The story of the Jaguar brand is a well-known one of course. Founded by William Lyons in 1922, the company began as Swallow Sidecars based in Blackpool. They moved into 4-wheeled vehicles by building special bodied cars using engines and running gear from Standard and occasionally Austin. After the war, SS was no longer an acceptable mark to have on a car and so they switched to the name of one of the firm’s pre-war model – the SS100 Jaguar.
Throughout the 1950s Jaguar had victories at Le Mans with their aero designed C and D Types, which eventually lead to the achingly beautiful E Type launching as a road car in 1961. The later production of the E Type featured the much-revered Walter Hassan developed V12 engine. By 1979 this engine had found its way into the Jaguar XJ6 saloon car, marked as an XJ12. It was still Jaguar’s flagship engine but the fuel crisis of the time meant that the fuel consumption was no longer acceptable for the engine in its E-Type configuration.
New thinking was required, so Walter Hassan and Harry Mundy recruited a young Swiss engineer by the name of Michael May to design a new cylinder head for the engine. May came up with a double combustion chamber design whereby the incoming fuel air mixture swirled into a fireball around the spark plug. The results were encouraging and on an urban cycle the consumption increased from 12MPG to 18MPG and up to 22MPG over the 18MPG previously quoted for the combined cycle. OK, not frugal at all by today’s standards, or even then, quite frankly but nonetheless, the engine was able to meet emissions expectations for the export markets – a crucial step forward.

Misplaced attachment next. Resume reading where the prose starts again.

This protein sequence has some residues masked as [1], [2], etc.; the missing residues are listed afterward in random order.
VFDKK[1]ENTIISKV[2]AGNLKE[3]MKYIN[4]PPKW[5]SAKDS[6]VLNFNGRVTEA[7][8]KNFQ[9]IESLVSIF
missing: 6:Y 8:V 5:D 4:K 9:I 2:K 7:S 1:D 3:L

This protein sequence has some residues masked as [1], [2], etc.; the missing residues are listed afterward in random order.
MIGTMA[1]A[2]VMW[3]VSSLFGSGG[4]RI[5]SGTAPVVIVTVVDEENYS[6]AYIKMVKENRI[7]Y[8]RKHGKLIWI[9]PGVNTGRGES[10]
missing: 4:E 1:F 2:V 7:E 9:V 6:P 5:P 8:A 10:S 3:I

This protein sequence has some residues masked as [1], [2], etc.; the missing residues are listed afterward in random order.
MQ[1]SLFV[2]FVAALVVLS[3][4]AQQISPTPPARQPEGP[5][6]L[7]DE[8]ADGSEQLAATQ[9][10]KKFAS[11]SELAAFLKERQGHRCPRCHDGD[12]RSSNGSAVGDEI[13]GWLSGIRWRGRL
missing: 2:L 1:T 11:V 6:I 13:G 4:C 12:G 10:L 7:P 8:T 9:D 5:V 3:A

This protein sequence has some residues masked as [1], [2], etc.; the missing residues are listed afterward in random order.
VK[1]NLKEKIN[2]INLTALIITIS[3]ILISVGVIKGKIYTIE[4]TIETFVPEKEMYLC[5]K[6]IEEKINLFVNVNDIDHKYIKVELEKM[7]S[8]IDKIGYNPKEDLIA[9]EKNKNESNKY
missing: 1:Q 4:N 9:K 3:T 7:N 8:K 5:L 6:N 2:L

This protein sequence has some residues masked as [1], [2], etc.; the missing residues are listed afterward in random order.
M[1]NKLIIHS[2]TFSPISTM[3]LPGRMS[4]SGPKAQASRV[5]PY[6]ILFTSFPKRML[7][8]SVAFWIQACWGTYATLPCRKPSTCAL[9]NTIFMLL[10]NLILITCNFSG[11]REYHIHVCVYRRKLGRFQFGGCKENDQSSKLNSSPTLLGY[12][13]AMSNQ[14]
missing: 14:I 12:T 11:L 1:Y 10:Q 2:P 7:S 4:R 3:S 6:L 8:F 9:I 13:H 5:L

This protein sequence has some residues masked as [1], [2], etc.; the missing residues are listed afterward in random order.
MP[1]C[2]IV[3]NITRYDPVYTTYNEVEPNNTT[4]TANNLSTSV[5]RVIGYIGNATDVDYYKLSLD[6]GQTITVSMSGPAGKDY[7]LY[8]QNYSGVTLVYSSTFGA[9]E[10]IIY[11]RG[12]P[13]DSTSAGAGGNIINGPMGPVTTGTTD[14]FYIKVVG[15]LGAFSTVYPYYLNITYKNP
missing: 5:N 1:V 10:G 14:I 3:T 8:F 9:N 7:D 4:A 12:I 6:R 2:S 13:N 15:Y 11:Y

The engine was dubbed the V12 HE – for high efficiency and would also appear in the XJS alongside the XJ12 saloon car. The original combustion chamber was machined into the piston crown, but in the HE engines the pistons were flat – topped and the combustion chamber machined into the cylinder head instead. Coupled with Lucas digital fuel injection later on and powerful electronic ignition the development would ensure the Jaguar V12 HE engine would last well into the 1990s.
Clearly, going to all that effort to design efficiencies into an engine requires consideration of the lubricants that must be used as well and Sir William Lyons’ engine department wouldn’t recommend anything else but Duckhams Q, as this period advertising confirms.